Baroness Symons of Vernham Dean: My Lords, the commander of KFOR is responsible for overseeing the demilitarisation of all the armed groups in Kosovo, covered by UNSCR 1244. The KLA undertaking is a unilateral commitment setting out how the KLA will comply with its obligations under the United Nations Security Council resolution.

On 30th June, the Kosovo Albanian forces accepted the KLA's undertaking; so they accepted what had been said on their behalf by their civilian leaders as set down in the agreement that had been signed by Mr Thaqi on 21st June. So the undertaking has been agreed politically and at military level by the KLA.

Lord Monson: My Lords, have any promises been made to Bulgaria and Romania as a reward for their co-operation with NATO over the Kosovo operation?

Baroness Symons of Vernham Dean: My Lords, the Prime Minister has made it clear that we want countries such as Romania and Bulgaria to join the alliance as soon as they can. There is no pre-ordained order for future invitations. Each candidate will be judged on its own merits. NATO will issue any invitations to nations willing and able to assume those responsibilities and obligations as it determines they are ready for such an invitation. The next review process--the next summit--will take place no later than 2002.

Immigration and Asylum Bill

3.31 p.m.

The Minister of State, Home Office (Lord Williams of Mostyn): My Lords, I beg to move the Motion standing in my name on the Order Paper.

Moved, That it be an instruction to the Committee of the Whole House to whom the Immigration and Asylum Bill has been committed that they consider the Bill in the following order:

Clauses 1 to 34, Schedule 1, Clauses 35 to 46, Schedule 2, Clause 47, Schedule 3, Clause 48, Schedule 4, Clauses 49 to 73, Schedule 5, Clauses 74 to 75, Schedule 6, Clauses 76 to 77, Schedule 7,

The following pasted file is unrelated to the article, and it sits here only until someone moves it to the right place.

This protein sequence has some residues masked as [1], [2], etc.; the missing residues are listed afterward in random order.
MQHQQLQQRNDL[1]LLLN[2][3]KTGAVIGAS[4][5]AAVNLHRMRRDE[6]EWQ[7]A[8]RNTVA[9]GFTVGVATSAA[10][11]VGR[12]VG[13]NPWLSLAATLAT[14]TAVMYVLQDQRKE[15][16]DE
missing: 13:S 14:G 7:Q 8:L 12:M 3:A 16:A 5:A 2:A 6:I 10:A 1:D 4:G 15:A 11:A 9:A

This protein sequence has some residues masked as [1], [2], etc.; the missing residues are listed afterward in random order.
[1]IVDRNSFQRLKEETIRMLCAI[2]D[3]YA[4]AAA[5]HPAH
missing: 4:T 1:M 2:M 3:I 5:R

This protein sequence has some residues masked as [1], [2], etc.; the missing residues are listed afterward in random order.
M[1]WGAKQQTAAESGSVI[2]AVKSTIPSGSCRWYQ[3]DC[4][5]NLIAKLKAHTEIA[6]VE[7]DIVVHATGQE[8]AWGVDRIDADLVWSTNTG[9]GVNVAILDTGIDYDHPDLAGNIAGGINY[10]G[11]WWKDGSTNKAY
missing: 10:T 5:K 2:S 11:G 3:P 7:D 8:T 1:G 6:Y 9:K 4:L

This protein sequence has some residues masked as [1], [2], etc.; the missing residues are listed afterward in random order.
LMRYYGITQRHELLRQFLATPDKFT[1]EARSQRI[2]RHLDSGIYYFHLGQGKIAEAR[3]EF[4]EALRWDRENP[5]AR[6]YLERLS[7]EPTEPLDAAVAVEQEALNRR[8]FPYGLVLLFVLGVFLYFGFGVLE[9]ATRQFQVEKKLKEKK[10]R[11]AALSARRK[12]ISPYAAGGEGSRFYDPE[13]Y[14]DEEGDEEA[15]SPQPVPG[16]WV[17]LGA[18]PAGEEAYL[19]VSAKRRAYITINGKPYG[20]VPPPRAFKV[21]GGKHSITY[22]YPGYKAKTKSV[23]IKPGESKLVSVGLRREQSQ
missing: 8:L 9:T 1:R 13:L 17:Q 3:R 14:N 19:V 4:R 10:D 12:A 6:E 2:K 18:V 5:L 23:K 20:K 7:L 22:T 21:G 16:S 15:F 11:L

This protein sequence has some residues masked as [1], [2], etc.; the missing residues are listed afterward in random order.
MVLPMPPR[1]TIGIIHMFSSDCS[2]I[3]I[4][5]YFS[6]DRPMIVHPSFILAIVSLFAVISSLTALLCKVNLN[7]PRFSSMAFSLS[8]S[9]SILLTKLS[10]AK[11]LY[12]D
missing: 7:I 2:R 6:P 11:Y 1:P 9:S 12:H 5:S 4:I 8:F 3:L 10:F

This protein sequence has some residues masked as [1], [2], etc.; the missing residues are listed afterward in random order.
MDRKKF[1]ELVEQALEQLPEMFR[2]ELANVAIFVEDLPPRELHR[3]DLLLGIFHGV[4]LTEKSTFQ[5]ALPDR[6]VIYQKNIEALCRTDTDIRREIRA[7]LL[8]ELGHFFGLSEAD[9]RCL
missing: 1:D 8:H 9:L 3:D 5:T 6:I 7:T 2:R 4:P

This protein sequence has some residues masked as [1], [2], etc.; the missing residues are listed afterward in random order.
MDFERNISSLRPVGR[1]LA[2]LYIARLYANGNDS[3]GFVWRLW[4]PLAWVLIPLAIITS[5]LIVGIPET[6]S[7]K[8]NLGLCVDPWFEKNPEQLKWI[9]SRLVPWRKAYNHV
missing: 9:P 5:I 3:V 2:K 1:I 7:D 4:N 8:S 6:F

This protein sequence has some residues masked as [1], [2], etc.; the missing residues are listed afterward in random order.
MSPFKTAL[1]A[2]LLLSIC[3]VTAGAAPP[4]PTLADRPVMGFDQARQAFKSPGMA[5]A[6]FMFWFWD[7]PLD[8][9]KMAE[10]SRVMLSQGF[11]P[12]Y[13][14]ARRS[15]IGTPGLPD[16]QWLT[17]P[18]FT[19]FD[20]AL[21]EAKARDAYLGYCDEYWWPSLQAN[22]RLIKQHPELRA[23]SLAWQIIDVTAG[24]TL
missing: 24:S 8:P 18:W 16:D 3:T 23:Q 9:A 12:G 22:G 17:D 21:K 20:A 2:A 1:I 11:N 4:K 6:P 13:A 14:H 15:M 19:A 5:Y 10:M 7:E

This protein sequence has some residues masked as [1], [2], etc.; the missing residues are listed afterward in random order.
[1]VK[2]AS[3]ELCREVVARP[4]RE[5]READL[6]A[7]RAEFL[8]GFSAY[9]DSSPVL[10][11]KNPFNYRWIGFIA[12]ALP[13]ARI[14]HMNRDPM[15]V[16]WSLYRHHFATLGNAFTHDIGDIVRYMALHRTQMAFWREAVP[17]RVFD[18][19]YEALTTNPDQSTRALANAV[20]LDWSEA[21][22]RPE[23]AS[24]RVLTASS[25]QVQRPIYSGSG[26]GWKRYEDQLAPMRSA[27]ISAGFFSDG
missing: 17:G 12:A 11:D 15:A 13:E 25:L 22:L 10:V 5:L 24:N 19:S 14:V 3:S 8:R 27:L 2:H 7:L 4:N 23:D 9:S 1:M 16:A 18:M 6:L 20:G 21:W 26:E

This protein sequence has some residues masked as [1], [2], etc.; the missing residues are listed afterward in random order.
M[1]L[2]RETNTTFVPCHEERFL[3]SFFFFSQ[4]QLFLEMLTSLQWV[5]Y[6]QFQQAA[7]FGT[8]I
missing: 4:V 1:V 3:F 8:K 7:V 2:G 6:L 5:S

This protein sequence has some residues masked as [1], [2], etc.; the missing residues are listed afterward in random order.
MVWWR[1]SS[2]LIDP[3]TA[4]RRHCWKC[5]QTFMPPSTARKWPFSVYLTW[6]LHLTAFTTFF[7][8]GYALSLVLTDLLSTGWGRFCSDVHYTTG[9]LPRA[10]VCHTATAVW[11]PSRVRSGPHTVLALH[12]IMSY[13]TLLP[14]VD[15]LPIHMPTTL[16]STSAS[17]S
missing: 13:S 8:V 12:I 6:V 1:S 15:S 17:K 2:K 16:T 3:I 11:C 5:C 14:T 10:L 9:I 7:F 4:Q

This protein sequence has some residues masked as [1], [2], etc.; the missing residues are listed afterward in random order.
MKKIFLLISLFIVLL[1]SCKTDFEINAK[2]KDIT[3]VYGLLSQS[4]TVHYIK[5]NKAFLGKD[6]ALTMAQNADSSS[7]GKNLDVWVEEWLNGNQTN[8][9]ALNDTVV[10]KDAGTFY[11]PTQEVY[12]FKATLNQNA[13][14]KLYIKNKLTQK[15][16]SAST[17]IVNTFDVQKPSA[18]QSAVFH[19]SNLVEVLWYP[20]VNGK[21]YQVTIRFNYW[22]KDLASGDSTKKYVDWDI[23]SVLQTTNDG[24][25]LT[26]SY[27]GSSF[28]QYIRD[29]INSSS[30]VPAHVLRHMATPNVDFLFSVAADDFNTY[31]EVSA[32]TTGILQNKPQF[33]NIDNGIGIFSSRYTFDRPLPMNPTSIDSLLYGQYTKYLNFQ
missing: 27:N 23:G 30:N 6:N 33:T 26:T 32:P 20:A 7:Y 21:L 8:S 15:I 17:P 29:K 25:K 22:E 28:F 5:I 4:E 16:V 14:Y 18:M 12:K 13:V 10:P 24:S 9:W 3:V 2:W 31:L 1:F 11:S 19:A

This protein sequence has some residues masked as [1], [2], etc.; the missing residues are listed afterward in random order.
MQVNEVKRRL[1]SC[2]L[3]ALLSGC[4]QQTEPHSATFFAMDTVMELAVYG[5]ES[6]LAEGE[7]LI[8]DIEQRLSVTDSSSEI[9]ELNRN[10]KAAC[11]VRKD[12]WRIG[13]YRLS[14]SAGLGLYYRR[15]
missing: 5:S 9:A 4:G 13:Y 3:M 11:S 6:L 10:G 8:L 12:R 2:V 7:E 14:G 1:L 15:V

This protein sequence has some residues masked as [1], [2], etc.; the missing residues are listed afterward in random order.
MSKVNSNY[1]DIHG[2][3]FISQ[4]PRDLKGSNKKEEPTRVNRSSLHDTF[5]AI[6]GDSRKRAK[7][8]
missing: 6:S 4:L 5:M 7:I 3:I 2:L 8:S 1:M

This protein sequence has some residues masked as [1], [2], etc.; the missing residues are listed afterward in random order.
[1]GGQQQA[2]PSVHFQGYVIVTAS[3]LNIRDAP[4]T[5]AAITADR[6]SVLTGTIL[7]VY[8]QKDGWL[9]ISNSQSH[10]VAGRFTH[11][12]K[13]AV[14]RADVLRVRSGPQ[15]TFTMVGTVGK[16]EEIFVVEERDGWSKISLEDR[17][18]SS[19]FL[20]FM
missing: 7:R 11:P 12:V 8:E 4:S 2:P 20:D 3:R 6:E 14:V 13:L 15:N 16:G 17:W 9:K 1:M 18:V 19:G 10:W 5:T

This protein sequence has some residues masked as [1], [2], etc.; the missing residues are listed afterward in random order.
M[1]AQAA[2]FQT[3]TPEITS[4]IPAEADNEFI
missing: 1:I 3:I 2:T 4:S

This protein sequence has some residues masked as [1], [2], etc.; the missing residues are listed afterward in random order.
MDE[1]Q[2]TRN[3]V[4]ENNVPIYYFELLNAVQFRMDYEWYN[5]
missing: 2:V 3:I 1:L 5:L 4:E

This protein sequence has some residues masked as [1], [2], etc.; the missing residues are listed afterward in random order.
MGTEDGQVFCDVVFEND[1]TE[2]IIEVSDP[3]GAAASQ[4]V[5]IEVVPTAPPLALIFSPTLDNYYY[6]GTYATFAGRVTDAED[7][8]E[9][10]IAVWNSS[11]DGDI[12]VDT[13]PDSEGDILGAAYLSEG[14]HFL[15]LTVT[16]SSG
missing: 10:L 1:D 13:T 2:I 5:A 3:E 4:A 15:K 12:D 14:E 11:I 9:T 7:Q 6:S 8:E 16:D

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Clauses 78 to 85, Schedule 8, Clauses 86 to 93, Schedule 9, Clauses 94 to 144, Schedule 10, Clause 145, Schedule 11, Clause 146, Schedule 12, Clauses 147 to 158, Schedules 13 to 15.--(Lord Williams of Mostyn.)

Lord Renton: My Lords, I gladly support the Motion moved by the noble Lord, which, I am glad to say, states that we should deal with the Bill in a Committee of the Whole House in the order in which the clauses are set out in the Bill, taking the schedules with the clauses as they arise.

However, it should be borne in mind that this is a very long Bill, containing 158 clauses and 15 schedules, and that parts of it are controversial. Bearing in mind that we have only a relatively short time left in this Session, how many days are the Government prepared to let us have for discussion in what will necessarily be a long Committee stage?

Lord Williams of Mostyn: My Lords, I thank the noble Lord for his support for the Motion. Speaking personally, I have listened to his advice when we have had this sort of discussion in the past. We thought that this was the best way of dealing with the matter. As to the number of days, I undertake to give careful attention to what the noble Lord has said, and it must remain a matter for the usual channels.

On Question, Motion agreed to.